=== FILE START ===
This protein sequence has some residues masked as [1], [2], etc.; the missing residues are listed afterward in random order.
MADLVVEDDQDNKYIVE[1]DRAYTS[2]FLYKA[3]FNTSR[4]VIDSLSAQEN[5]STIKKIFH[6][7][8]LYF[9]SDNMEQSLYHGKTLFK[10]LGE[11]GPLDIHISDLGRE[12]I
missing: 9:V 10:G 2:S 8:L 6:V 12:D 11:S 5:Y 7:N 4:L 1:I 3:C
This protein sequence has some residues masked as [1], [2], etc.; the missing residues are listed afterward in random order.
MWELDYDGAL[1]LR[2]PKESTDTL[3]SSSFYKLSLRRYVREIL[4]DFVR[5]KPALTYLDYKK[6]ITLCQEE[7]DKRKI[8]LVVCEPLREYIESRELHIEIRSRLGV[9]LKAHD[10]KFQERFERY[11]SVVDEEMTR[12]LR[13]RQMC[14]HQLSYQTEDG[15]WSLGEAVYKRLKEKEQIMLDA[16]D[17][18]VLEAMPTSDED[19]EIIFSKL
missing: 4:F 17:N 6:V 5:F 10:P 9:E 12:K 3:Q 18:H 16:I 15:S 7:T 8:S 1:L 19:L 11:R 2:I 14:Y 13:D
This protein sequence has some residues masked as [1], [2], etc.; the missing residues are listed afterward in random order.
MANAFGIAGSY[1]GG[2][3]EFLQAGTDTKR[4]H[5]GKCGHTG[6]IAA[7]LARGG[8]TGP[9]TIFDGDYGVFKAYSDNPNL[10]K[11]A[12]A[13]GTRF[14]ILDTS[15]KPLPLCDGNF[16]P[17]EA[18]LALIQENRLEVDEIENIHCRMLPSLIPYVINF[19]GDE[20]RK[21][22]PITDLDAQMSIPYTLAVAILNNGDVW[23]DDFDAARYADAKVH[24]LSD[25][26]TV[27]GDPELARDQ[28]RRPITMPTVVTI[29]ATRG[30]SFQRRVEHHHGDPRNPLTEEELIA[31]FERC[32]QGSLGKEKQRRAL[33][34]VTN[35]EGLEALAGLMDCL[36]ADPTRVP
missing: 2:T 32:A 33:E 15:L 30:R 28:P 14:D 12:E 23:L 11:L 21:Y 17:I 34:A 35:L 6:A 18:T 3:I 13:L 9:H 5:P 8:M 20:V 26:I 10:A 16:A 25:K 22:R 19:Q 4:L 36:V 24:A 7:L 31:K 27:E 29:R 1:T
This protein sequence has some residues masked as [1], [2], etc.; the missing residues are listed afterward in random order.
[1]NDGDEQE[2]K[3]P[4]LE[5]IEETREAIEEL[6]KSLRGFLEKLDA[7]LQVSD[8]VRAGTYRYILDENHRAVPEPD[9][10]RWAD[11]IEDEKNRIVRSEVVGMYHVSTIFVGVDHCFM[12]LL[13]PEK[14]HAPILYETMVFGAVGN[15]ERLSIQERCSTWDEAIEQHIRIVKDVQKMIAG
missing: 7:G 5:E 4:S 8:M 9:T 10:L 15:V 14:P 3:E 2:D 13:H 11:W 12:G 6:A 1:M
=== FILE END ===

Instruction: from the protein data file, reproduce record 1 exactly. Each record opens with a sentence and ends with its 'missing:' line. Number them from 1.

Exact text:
This protein sequence has some residues masked as [1], [2], etc.; the missing residues are listed afterward in random order.
MADLVVEDDQDNKYIVE[1]DRAYTS[2]FLYKA[3]FNTSR[4]VIDSLSAQEN[5]STIKKIFH[6][7][8]LYF[9]SDNMEQSLYHGKTLFK[10]LGE[11]GPLDIHISDLGRE[12]I
missing: 9:V 10:G 2:S 8:L 6:V 12:D 11:S 5:Y 7:N 4:L 1:I 3:C